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Brexit’s Impact in the Short Term and the Long Term Featured

The UK conducted a referendum on June 23, 2016, and the British populace has voted to exit the European Union (“EU”). Global financial markets reacted strongly as they do to any black swan events that can create uncertainty. The long term impact of Brexit outside of EU, however, should be limited. In particular, the emerging markets largely remain insulated from the adverse consequences of such risks due to their strong fundamentals and economies that are largely led by domestic consumption. This was reflected in the more muted response among the emerging markets.

The Brexit vote is only step one in a long and tedious process to finalize the parting of UK from the EU. If Article 50 of the EU’s treaty is indeed invoked, the UK will have two years to exit the EU. It remains to be seen how the other European countries will treat the UK after the Brexit polls. There is a possibility that the EU may be strict with the UK during negotiations to prevent future scenarios such as the Brexit. In a scenario of an increasingly fragmented EU, it might become more difficult to invest in European countries. This could potentially make Asian emerging markets more attractive as investment destinations compared to their European counterparts. While investors might experience some financial dislocations over the next few months, emerging economies, with strong domestic drivers, are relatively well insulated from an economic perspective.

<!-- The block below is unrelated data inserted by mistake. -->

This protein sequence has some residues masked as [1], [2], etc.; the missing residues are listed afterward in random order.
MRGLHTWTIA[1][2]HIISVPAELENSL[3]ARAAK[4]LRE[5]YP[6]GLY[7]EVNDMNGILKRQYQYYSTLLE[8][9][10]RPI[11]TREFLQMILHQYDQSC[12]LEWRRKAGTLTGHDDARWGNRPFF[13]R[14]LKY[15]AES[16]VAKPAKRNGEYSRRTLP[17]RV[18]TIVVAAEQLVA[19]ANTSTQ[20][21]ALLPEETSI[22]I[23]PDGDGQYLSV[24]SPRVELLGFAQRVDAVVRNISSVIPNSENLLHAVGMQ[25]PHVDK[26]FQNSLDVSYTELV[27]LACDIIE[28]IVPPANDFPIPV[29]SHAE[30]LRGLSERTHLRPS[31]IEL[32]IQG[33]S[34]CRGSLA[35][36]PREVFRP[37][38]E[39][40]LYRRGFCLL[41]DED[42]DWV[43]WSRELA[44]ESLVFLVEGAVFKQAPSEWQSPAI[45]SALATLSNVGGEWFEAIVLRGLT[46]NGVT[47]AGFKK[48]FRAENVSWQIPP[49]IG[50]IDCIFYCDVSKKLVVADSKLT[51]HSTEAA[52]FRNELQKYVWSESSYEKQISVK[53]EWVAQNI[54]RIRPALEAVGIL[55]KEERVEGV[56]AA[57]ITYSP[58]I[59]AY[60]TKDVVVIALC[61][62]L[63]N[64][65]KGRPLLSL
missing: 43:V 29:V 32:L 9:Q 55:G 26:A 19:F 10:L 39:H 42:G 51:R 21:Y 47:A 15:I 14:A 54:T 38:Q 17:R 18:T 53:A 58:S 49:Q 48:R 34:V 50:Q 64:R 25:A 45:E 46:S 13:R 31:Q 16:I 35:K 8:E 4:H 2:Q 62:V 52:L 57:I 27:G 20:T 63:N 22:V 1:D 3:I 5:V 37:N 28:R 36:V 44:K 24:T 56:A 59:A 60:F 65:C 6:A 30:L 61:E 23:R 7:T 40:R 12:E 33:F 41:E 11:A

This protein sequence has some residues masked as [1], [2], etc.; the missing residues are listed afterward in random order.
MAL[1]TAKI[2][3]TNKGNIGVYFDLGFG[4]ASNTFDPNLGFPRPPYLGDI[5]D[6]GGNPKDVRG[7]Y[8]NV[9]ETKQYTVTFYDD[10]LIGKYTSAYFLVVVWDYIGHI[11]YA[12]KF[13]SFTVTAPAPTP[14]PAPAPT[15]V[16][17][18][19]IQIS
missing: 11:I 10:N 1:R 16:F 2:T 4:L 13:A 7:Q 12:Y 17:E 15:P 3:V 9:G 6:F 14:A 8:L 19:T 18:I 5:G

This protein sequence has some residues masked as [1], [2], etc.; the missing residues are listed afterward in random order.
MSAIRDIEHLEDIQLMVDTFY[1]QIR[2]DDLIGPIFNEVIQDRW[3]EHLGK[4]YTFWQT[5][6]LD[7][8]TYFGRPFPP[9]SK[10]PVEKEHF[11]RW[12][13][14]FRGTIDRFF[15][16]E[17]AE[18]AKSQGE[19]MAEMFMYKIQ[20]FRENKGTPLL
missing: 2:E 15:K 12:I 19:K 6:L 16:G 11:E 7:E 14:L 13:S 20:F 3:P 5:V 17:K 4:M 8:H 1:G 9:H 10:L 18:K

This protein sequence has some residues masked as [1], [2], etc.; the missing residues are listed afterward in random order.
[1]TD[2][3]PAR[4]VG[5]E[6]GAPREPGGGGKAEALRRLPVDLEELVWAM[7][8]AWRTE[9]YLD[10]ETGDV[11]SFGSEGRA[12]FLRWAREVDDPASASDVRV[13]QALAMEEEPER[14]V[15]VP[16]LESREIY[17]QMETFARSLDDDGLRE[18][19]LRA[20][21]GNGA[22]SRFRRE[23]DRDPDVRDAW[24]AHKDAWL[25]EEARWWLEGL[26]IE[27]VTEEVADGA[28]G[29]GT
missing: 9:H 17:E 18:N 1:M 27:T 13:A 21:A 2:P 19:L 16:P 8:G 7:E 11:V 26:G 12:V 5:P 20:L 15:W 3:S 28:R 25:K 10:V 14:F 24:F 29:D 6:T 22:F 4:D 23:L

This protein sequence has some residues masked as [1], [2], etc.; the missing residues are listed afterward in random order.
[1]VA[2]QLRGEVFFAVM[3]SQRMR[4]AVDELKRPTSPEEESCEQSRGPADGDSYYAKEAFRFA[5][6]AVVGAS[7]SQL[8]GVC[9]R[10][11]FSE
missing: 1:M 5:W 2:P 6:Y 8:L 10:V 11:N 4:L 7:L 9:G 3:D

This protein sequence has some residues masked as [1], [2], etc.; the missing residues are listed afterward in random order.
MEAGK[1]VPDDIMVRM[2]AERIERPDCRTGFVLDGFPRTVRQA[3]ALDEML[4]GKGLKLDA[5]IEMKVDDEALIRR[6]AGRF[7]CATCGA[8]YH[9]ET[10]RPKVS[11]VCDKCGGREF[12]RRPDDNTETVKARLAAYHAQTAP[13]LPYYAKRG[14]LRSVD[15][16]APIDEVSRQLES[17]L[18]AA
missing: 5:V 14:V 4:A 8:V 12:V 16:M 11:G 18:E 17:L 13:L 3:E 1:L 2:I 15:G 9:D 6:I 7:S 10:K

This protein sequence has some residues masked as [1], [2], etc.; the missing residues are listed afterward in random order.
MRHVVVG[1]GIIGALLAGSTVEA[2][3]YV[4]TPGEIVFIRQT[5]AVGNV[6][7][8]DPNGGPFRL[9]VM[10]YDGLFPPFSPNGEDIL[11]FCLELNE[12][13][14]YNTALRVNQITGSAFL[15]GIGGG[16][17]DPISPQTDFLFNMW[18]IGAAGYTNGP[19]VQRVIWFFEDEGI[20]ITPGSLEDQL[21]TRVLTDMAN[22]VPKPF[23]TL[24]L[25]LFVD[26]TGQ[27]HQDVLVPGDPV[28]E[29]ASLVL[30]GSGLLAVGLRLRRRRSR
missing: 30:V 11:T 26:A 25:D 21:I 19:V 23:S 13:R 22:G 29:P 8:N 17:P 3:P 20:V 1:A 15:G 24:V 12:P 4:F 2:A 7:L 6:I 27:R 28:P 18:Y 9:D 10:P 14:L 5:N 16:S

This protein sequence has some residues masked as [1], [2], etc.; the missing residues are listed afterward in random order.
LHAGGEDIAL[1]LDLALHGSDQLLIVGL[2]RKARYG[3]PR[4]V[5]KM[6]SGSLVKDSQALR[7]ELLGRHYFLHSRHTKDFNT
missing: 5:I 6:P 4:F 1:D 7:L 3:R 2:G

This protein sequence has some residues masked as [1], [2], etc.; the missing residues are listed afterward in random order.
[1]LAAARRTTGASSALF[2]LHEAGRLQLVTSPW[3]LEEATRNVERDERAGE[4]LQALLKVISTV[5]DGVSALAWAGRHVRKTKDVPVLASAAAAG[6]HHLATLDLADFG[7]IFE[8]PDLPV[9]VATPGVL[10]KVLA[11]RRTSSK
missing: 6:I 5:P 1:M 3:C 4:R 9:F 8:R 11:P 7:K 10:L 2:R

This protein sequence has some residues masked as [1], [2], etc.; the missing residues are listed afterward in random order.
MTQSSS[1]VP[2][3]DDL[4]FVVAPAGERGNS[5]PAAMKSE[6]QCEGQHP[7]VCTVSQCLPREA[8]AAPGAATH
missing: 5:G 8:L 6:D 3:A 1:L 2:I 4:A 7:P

The Excel investment funds are largely positioned in emerging economies, such as India and China, which remain relatively insulated from the adverse consequences of Brexit. As far as India is concerned, the UK is only its 18th biggest trading partner and consequently, the UK’s exit from the EU should have a limited impact on India. India’s growth is largely led by domestic consumption. A strong monsoon season would insulate India from any potential short term consequences since it will favorably affect the agriculture sector, which is still a significant contributor to the country’s GDP. Similarly, the domestic secular themes in China remain strong and are relatively separated from Brexit. Moreover, the large foreign exchange reserves in the two countries, namely India and China as well as other EM countries, provide their respective central banks with the ability to intervene and stabilize their currencies. The impact of Brexit on Excel funds’ portfolios is anticipated to be minimal in the longer term. Ultimately, rationality and pragmatism will prevail.

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